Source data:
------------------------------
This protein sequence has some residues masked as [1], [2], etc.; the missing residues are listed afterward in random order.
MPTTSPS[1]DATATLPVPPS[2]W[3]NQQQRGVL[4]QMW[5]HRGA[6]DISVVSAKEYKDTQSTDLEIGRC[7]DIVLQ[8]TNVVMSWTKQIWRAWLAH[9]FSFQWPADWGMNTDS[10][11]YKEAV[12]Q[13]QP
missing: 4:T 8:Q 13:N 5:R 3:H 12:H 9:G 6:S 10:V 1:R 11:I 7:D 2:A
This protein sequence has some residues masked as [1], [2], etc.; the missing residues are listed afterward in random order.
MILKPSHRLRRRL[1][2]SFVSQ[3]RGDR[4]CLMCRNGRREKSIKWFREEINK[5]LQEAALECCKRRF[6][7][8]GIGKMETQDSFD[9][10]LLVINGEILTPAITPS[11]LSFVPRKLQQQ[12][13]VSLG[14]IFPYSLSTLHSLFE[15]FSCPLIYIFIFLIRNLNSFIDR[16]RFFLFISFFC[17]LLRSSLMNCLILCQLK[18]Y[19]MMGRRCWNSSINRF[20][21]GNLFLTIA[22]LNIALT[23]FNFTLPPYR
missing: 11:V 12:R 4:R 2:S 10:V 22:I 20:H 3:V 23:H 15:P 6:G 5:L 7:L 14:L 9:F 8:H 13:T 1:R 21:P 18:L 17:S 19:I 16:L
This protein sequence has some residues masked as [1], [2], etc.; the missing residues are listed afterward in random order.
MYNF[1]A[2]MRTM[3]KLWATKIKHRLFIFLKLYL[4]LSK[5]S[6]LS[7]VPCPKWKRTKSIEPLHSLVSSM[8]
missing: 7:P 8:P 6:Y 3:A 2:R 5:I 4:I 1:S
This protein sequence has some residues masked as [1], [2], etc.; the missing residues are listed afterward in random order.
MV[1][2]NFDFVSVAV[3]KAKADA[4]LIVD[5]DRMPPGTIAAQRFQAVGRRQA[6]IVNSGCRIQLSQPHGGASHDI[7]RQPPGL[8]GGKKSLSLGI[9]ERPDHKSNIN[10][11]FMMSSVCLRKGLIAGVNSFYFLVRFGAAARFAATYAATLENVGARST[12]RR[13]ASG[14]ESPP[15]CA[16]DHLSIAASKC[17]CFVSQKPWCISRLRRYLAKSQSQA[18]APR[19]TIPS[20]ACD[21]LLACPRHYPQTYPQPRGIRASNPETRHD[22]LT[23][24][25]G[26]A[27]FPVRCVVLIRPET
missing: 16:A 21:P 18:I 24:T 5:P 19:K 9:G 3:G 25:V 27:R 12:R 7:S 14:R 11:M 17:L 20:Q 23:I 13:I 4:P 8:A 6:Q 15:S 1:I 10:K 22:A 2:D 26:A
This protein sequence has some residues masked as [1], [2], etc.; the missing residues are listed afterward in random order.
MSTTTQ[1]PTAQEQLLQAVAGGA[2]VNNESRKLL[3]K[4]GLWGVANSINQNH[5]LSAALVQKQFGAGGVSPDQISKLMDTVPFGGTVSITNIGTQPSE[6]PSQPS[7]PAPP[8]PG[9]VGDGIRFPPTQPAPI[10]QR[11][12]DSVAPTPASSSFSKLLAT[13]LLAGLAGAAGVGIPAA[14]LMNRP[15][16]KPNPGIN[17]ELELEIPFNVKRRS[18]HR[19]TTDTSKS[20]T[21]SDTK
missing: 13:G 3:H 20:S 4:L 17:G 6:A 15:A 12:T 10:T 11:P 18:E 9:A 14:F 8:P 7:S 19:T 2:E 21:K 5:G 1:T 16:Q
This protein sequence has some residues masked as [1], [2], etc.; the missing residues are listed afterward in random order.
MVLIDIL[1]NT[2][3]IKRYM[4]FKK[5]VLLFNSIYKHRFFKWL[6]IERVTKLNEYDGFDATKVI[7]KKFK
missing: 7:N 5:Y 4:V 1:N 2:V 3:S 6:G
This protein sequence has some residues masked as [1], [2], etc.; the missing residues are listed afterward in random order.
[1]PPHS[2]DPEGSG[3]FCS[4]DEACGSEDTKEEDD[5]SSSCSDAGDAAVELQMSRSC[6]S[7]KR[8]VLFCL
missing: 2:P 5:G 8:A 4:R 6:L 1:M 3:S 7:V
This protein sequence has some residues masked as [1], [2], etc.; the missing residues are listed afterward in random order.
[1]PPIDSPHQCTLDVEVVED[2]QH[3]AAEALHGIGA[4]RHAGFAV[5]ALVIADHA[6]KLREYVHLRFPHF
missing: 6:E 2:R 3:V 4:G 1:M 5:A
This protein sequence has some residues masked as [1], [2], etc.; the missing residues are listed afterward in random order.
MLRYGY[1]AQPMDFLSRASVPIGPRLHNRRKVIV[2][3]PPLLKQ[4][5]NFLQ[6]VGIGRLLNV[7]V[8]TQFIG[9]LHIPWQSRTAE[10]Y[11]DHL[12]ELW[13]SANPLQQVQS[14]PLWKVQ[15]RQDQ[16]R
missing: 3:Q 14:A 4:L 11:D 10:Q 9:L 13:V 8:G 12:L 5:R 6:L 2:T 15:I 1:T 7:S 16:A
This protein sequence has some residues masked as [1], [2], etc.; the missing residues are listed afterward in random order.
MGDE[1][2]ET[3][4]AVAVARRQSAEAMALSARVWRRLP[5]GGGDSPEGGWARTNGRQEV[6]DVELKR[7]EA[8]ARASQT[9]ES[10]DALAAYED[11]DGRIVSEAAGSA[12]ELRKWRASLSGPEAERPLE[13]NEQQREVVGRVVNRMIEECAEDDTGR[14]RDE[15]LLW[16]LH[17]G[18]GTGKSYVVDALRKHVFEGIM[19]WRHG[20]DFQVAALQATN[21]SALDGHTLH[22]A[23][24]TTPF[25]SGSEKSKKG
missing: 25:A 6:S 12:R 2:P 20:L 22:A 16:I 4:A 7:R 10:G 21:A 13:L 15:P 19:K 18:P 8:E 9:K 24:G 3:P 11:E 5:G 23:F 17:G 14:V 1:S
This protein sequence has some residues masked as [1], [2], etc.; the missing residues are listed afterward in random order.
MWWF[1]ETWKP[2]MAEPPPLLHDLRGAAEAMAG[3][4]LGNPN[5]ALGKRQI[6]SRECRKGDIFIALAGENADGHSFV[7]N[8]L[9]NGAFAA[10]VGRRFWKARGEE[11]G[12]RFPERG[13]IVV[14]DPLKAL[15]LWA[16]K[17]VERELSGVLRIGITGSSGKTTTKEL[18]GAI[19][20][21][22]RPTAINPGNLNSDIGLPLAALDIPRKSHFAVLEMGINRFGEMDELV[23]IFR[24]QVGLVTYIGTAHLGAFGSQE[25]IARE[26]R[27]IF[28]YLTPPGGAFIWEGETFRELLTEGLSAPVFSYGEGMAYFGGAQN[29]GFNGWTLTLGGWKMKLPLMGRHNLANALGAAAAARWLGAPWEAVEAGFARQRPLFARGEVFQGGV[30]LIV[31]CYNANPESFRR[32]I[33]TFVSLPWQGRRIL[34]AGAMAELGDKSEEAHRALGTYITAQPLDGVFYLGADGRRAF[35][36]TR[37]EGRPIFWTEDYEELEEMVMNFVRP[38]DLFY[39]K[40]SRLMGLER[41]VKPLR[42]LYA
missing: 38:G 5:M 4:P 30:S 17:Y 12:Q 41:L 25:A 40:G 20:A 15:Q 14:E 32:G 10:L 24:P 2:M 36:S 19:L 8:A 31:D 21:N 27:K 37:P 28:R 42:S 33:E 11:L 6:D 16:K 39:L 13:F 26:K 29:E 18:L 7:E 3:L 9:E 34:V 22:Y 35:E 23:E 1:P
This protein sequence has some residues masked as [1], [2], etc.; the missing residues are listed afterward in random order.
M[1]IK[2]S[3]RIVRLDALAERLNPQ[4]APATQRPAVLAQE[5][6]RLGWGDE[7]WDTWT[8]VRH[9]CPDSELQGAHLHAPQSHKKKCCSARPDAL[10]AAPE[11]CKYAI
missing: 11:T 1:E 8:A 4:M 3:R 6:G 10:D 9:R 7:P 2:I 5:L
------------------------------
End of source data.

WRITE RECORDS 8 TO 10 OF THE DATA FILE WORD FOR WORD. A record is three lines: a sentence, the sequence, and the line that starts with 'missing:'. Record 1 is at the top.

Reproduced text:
This protein sequence has some residues masked as [1], [2], etc.; the missing residues are listed afterward in random order.
[1]PPIDSPHQCTLDVEVVED[2]QH[3]AAEALHGIGA[4]RHAGFAV[5]ALVIADHA[6]KLREYVHLRFPHF
missing: 6:E 2:R 3:V 4:G 1:M 5:A
This protein sequence has some residues masked as [1], [2], etc.; the missing residues are listed afterward in random order.
MLRYGY[1]AQPMDFLSRASVPIGPRLHNRRKVIV[2][3]PPLLKQ[4][5]NFLQ[6]VGIGRLLNV[7]V[8]TQFIG[9]LHIPWQSRTAE[10]Y[11]DHL[12]ELW[13]SANPLQQVQS[14]PLWKVQ[15]RQDQ[16]R
missing: 3:Q 14:A 4:L 11:D 10:Q 9:L 13:V 8:G 12:L 5:R 6:L 2:T 15:I 1:T 7:S 16:A
This protein sequence has some residues masked as [1], [2], etc.; the missing residues are listed afterward in random order.
MGDE[1][2]ET[3][4]AVAVARRQSAEAMALSARVWRRLP[5]GGGDSPEGGWARTNGRQEV[6]DVELKR[7]EA[8]ARASQT[9]ES[10]DALAAYED[11]DGRIVSEAAGSA[12]ELRKWRASLSGPEAERPLE[13]NEQQREVVGRVVNRMIEECAEDDTGR[14]RDE[15]LLW[16]LH[17]G[18]GTGKSYVVDALRKHVFEGIM[19]WRHG[20]DFQVAALQATN[21]SALDGHTLH[22]A[23][24]TTPF[25]SGSEKSKKG
missing: 25:A 6:S 12:R 2:P 20:L 22:A 16:I 4:A 7:R 10:G 21:A 13:L 15:P 19:K 18:P 8:E 9:K 24:G 3:P 11:E 5:G 23:F 17:G 14:V 1:S